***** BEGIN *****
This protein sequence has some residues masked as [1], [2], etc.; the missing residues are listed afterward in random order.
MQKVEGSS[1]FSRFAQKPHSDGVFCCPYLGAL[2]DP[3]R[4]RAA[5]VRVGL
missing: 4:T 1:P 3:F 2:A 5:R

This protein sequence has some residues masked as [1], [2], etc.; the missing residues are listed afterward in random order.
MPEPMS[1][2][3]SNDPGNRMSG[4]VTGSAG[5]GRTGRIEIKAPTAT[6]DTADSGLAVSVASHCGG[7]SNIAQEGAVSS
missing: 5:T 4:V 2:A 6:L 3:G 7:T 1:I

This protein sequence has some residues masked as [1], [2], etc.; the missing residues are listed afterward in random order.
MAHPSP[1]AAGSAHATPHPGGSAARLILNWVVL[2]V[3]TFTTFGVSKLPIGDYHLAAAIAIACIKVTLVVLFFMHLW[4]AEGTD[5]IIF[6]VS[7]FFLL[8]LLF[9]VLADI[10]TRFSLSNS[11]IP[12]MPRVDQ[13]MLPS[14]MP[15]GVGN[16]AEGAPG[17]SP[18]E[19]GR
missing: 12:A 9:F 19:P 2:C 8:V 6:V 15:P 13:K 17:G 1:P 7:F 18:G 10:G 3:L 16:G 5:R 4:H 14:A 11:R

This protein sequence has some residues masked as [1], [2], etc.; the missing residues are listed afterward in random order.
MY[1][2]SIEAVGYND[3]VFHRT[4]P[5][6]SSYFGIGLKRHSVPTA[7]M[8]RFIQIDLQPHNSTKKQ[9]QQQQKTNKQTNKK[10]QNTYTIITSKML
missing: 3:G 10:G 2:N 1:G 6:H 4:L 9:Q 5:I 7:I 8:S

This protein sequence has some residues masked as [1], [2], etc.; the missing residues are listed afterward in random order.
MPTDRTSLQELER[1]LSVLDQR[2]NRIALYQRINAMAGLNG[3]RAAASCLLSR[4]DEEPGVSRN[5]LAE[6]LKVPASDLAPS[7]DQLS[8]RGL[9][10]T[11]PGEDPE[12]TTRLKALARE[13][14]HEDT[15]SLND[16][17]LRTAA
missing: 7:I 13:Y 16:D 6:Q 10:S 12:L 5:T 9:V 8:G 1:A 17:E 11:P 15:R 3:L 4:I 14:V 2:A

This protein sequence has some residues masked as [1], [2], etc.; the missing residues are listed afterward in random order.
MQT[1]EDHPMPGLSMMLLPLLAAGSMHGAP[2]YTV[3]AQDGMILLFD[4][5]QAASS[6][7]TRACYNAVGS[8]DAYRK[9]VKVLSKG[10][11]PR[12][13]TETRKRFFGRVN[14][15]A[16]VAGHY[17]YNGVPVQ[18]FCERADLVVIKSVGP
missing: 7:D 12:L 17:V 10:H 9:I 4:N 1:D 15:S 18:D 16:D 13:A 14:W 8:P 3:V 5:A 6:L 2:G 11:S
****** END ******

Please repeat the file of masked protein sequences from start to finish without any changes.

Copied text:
This protein sequence has some residues masked as [1], [2], etc.; the missing residues are listed afterward in random order.
MQKVEGSS[1]FSRFAQKPHSDGVFCCPYLGAL[2]DP[3]R[4]RAA[5]VRVGL
missing: 4:T 1:P 3:F 2:A 5:R

This protein sequence has some residues masked as [1], [2], etc.; the missing residues are listed afterward in random order.
MPEPMS[1][2][3]SNDPGNRMSG[4]VTGSAG[5]GRTGRIEIKAPTAT[6]DTADSGLAVSVASHCGG[7]SNIAQEGAVSS
missing: 5:T 4:V 2:A 6:L 3:G 7:T 1:I

This protein sequence has some residues masked as [1], [2], etc.; the missing residues are listed afterward in random order.
MAHPSP[1]AAGSAHATPHPGGSAARLILNWVVL[2]V[3]TFTTFGVSKLPIGDYHLAAAIAIACIKVTLVVLFFMHLW[4]AEGTD[5]IIF[6]VS[7]FFLL[8]LLF[9]VLADI[10]TRFSLSNS[11]IP[12]MPRVDQ[13]MLPS[14]MP[15]GVGN[16]AEGAPG[17]SP[18]E[19]GR
missing: 12:A 9:F 19:P 2:C 8:V 6:V 15:P 13:K 17:G 1:P 7:F 18:G 10:G 3:L 16:G 5:R 4:H 14:A 11:R

This protein sequence has some residues masked as [1], [2], etc.; the missing residues are listed afterward in random order.
MY[1][2]SIEAVGYND[3]VFHRT[4]P[5][6]SSYFGIGLKRHSVPTA[7]M[8]RFIQIDLQPHNSTKKQ[9]QQQQKTNKQTNKK[10]QNTYTIITSKML
missing: 3:G 10:G 2:N 1:G 6:H 4:L 9:Q 5:I 7:I 8:S

This protein sequence has some residues masked as [1], [2], etc.; the missing residues are listed afterward in random order.
MPTDRTSLQELER[1]LSVLDQR[2]NRIALYQRINAMAGLNG[3]RAAASCLLSR[4]DEEPGVSRN[5]LAE[6]LKVPASDLAPS[7]DQLS[8]RGL[9][10]T[11]PGEDPE[12]TTRLKALARE[13][14]HEDT[15]SLND[16][17]LRTAA
missing: 7:I 13:Y 16:D 6:Q 10:S 12:L 5:T 9:V 8:G 1:A 17:E 11:P 15:R 3:L 4:I 14:V 2:A

This protein sequence has some residues masked as [1], [2], etc.; the missing residues are listed afterward in random order.
MQT[1]EDHPMPGLSMMLLPLLAAGSMHGAP[2]YTV[3]AQDGMILLFD[4][5]QAASS[6][7]TRACYNAVGS[8]DAYRK[9]VKVLSKG[10][11]PR[12][13]TETRKRFFGRVN[14][15]A[16]VAGHY[17]YNGVPVQ[18]FCERADLVVIKSVGP
missing: 7:D 12:L 17:V 10:H 9:I 4:N 1:D 15:S 18:D 16:D 13:A 14:W 8:P 3:V 5:A 6:L 2:G 11:S